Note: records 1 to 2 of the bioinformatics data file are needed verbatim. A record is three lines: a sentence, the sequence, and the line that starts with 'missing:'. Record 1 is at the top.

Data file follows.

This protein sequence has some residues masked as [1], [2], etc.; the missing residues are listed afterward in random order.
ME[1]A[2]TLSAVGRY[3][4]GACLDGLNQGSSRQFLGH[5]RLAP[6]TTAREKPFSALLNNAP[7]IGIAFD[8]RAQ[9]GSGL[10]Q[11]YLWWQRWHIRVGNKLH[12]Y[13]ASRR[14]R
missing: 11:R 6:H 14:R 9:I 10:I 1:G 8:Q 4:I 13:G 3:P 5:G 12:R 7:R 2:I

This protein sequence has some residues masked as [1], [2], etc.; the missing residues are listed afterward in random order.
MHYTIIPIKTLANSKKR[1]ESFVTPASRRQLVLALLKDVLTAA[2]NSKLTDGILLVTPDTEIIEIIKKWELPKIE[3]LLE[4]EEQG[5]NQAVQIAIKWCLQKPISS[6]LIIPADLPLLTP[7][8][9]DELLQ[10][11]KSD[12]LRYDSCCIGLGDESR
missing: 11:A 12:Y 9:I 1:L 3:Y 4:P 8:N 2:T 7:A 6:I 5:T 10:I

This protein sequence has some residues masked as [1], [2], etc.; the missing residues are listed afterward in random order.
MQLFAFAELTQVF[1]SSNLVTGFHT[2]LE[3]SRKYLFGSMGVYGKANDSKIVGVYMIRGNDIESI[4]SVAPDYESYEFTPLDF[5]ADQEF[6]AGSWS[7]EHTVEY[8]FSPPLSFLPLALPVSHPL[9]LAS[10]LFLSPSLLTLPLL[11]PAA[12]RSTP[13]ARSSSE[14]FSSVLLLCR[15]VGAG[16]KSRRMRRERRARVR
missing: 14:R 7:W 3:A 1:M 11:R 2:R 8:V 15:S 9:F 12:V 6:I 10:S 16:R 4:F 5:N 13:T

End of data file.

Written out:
This protein sequence has some residues masked as [1], [2], etc.; the missing residues are listed afterward in random order.
ME[1]A[2]TLSAVGRY[3][4]GACLDGLNQGSSRQFLGH[5]RLAP[6]TTAREKPFSALLNNAP[7]IGIAFD[8]RAQ[9]GSGL[10]Q[11]YLWWQRWHIRVGNKLH[12]Y[13]ASRR[14]R
missing: 11:R 6:H 14:R 9:I 10:I 1:G 8:Q 4:I 13:G 3:P 5:G 12:R 7:R 2:I

This protein sequence has some residues masked as [1], [2], etc.; the missing residues are listed afterward in random order.
MHYTIIPIKTLANSKKR[1]ESFVTPASRRQLVLALLKDVLTAA[2]NSKLTDGILLVTPDTEIIEIIKKWELPKIE[3]LLE[4]EEQG[5]NQAVQIAIKWCLQKPISS[6]LIIPADLPLLTP[7][8][9]DELLQ[10][11]KSD[12]LRYDSCCIGLGDESR
missing: 11:A 12:Y 9:I 1:L 3:Y 4:P 8:N 2:T 7:A 6:I 5:T 10:I